Polygenic Testing Can Improve Glaucoma Risk Prediction

Man having an eye exam at ophthalmologist's office

Results from an Australian study suggest that combining testing for single mutations with polygenic risk scores could dramatically improve predictions of those most likely to develop the eye condition glaucoma.

This is important, as while open-angle glaucoma—the most common form of the disease—is very treatable, it often goes undiagnosed and can cause irreversible sight damage before a diagnosis is reached.

“Early diagnosis of glaucoma can lead to vision-saving treatment, and genetic information can potentially give us an edge in making early diagnoses, and better treatment decisions,” says co-lead researcher Associate Professor Owen Siggs, from Flinders University in South Australia and the Garvan Institute of Medical Research in Sydney, NSW.

Glaucoma is known to have a strong genetic component. Heterozygous variants in the gene MYOC account for 2–4% of all cases and are tested for in some hospitals and academic centers. But other genetic variants also contribute to risk for this disease, if to a lesser extent.

While polygenic risk scores, comprised of panels of relevant risk-associated variants such as SNPs, are already in use for conditions such as cancer and cardiovascular disease, there has been less investigation into creating such a score for glaucoma risk prediction.

As reported in the journal JAMA Ophthalmology, Siggs and co-authors created a polygenic risk score including more than 2500 disease-associated variants (not in MYOC) using data from 2507 patients enrolled in the Australian and New Zealand Registry of Advanced Glaucoma (ANZRAG) and 411,337 individuals from various cohort studies including individuals of European ancestry from the UK Biobank.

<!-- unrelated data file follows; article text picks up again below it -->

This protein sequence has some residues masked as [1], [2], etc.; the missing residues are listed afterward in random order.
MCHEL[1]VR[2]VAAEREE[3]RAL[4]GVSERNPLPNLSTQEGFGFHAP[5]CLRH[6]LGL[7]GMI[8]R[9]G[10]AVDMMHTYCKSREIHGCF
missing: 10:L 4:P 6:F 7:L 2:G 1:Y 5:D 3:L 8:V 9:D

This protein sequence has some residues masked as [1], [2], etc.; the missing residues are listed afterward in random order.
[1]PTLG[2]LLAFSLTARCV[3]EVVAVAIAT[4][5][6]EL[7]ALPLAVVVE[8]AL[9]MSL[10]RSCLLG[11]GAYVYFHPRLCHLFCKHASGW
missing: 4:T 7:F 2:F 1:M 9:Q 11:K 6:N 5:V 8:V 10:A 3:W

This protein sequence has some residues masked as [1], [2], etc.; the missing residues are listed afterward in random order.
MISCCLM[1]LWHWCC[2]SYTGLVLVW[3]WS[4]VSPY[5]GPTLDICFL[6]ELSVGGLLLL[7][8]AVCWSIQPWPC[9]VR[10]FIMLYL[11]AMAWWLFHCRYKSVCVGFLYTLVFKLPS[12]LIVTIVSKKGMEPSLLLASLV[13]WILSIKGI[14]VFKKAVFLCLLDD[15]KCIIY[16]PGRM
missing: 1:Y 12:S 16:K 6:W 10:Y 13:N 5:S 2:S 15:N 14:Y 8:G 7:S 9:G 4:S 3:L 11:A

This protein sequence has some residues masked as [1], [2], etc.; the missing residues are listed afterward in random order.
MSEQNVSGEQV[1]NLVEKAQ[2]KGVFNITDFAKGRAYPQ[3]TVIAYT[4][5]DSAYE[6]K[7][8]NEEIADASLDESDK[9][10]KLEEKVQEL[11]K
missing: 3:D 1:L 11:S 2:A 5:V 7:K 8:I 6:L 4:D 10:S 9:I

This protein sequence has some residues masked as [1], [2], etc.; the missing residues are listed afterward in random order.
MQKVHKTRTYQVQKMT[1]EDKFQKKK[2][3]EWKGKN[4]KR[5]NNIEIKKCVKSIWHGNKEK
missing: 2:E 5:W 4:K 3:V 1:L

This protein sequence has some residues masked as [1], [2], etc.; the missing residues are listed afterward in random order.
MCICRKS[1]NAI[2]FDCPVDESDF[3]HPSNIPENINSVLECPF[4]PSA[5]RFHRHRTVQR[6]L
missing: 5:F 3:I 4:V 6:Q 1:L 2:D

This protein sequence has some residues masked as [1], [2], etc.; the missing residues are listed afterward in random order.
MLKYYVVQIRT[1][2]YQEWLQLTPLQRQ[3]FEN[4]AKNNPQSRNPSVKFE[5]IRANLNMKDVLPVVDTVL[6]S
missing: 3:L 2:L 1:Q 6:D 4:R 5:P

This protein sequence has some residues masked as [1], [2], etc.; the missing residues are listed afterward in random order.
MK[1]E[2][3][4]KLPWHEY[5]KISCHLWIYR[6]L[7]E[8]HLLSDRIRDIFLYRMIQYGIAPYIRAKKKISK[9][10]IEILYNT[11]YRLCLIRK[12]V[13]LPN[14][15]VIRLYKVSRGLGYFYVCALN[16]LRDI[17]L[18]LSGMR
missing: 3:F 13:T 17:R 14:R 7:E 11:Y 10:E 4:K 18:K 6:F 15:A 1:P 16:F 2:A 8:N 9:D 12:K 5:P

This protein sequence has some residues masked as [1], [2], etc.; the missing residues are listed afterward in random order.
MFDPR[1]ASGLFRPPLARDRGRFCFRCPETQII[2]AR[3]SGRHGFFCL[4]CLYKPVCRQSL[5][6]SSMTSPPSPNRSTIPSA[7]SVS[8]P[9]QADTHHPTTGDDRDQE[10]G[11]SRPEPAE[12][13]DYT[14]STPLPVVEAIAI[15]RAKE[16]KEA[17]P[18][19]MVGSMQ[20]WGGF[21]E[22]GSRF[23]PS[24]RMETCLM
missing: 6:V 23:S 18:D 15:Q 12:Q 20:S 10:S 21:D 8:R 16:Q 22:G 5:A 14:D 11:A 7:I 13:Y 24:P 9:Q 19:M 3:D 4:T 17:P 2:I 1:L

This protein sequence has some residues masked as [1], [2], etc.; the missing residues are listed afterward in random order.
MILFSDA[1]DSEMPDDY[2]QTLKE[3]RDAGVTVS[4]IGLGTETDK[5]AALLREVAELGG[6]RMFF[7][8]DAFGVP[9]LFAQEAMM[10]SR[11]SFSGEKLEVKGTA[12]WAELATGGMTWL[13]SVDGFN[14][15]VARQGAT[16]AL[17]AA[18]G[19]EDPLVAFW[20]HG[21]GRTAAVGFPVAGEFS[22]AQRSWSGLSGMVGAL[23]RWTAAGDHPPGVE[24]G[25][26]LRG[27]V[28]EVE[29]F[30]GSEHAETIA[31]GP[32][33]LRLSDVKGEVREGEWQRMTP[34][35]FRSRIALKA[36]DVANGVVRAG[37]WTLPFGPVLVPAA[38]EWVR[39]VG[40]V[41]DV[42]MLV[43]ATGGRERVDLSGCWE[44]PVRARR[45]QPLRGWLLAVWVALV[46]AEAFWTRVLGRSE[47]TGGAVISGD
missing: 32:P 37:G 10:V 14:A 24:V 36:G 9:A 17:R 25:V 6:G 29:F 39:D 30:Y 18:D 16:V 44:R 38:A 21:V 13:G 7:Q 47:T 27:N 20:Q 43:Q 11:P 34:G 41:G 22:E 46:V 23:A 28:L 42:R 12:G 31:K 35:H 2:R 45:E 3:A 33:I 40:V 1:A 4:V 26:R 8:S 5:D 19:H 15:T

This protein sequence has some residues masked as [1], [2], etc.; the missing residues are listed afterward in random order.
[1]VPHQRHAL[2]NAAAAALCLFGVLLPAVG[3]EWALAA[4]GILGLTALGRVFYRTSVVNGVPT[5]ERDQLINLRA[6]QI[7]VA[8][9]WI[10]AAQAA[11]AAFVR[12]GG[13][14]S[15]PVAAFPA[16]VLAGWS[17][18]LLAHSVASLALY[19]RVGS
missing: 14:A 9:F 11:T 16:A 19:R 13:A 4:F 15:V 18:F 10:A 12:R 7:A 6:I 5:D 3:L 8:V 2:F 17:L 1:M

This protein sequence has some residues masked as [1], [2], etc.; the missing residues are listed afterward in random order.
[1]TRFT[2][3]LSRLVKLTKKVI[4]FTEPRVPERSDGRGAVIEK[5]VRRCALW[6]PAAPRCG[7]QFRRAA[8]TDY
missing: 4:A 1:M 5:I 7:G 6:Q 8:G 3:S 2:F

They found that individuals in the top 5% of polygenic risk had an almost three-fold increased risk for glaucoma compared with the general population. In comparison, people who are heterozygous for the MYOC p.Gln368Ter variant have an approximately four-fold increased risk for open-angle glaucoma, compared to non-carriers.

Importantly, significantly more people in the ANZRAG cohort had high polygenic risk than were carriers for the MYOC risk variant at 15.7% versus 2.6%. In a sample of the general population, high polygenic risk was found in 5% of individuals and the MYOC variant in 0.32%, a 15-fold difference.

“Genetic testing is not currently a routine part of glaucoma diagnosis and care, but this test has the potential to change that. We’re now in a strong position to start testing this in clinical trials,” says Jamie Craig, a professor and consulting ophthalmologist who also runs a glaucoma research program at Flinders University, who co-led the study.

Current screening guidelines for glaucoma take into account risk factors such as family history or ancestry, and age, but this kind of genetic testing could allow many more people to be diagnosed early enough for treatment to be effective.

“The use of genetic risk stratification may be a valuable screening adjunct, allowing higher risk individuals to be monitored earlier and more frequently, and lower-risk individuals later and less frequently,” write the authors.

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